I don't know if I'm just unreasonably impatient, but I only use basic programs like Word, Adobe Acrobat, and Firefox and I think the Core 2 Duo is too slow....

It's true.  When you have them all open, things can get laggy.

So is there any reasonably priced processor that can do all that fast, or am I going to experience that kind of lag with any processor I get? 

I think it's more of an issue with your RAM.

I agree, and RAM is usually cheap to upgrade to something reasonable.

You may want to go ahead and get the Core 2 Duo though since you're almost certainly not going to be upgrading the processor once you get the computer.

What computers are you comparing, anyway? For a lot of computer manufacturers (e.g. Dell), once you choose the model, the overall processor type is pretty much fixed. Like for Dell Latitude D620s, you have to get a Core 2 Duo and then you're just choosing between things like cache size and clock speed.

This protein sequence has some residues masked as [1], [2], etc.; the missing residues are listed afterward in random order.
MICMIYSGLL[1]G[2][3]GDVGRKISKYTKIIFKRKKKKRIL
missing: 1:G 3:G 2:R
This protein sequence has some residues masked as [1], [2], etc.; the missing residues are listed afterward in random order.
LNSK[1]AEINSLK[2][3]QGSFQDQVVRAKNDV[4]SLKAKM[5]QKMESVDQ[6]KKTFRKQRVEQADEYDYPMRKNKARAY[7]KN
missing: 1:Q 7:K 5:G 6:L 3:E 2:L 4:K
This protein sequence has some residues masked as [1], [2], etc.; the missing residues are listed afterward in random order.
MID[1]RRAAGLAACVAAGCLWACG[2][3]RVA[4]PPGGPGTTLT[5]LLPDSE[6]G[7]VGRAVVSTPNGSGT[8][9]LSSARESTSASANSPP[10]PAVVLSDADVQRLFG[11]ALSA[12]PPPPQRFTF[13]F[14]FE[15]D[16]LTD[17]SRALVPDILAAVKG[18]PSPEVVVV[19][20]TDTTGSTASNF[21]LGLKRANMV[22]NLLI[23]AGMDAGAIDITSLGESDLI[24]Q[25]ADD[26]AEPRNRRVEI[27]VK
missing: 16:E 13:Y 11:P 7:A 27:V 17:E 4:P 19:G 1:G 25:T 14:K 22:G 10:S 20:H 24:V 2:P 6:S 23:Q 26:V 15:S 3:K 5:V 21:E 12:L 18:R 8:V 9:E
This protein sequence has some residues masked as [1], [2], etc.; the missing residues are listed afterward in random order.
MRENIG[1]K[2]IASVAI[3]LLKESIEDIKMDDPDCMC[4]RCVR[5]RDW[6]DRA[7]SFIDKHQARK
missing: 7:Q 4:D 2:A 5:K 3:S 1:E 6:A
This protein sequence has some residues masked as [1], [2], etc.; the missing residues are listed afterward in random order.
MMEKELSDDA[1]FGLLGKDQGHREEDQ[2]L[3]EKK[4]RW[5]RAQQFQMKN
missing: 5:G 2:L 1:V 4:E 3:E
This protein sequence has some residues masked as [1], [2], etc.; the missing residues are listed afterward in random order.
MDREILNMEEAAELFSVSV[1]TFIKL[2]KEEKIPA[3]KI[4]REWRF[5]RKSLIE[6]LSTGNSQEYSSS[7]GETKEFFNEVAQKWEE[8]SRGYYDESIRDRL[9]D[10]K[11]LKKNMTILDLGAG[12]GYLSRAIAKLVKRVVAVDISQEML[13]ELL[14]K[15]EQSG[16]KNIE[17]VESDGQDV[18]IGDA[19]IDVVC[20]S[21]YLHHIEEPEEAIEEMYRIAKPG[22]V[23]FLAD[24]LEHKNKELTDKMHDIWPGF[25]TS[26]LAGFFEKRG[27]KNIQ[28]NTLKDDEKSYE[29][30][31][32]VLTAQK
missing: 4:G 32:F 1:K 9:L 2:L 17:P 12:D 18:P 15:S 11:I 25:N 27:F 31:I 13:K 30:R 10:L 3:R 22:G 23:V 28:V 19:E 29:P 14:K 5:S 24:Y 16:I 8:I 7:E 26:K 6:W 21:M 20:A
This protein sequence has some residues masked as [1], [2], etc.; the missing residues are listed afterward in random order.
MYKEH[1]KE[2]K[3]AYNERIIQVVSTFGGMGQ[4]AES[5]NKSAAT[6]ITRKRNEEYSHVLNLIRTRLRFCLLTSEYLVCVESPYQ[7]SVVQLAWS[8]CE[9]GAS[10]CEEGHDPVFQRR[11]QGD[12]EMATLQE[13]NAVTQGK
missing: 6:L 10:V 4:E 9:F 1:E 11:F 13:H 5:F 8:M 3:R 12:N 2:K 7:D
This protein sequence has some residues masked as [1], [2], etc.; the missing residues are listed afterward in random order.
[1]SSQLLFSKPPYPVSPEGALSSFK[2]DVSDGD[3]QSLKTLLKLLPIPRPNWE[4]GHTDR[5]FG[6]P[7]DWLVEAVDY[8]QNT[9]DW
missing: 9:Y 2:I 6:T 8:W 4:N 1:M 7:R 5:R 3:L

Incoming 1Ls / Re: Panasonic Toughbooks
« on: May 10, 2007, 07:17:50 PM »
And that's worth paying MORE THAN DOUBLE the cost of the Dell? Man, I forgot what it's like to be a 1L in waiting. Simple advice - go with the Dell and the 4 year warranty. Or something else like a Thinkpad. What if something technical, not involving any physical force on your part, fails inside your Toughbook? Will the $3000 seem worth it then?

I have no intention of deliberately abusing my laptop, but getting a more rugged laptop means that normal use will have less chance of breaking it. For example, my last laptop had a cracked case around one of the hinges, but I don't ever remember dropping it from a table or anything like that. It was just a cheaply-made laptop and couldn't handle being picked up and put down while in a laptop bag over and over again. I'm sure that the hinge wouldn't have cracked with a Toughbook, because Toughbooks are designed to withstand much higher stresses, so my light stress would have been much less likely to hurt it.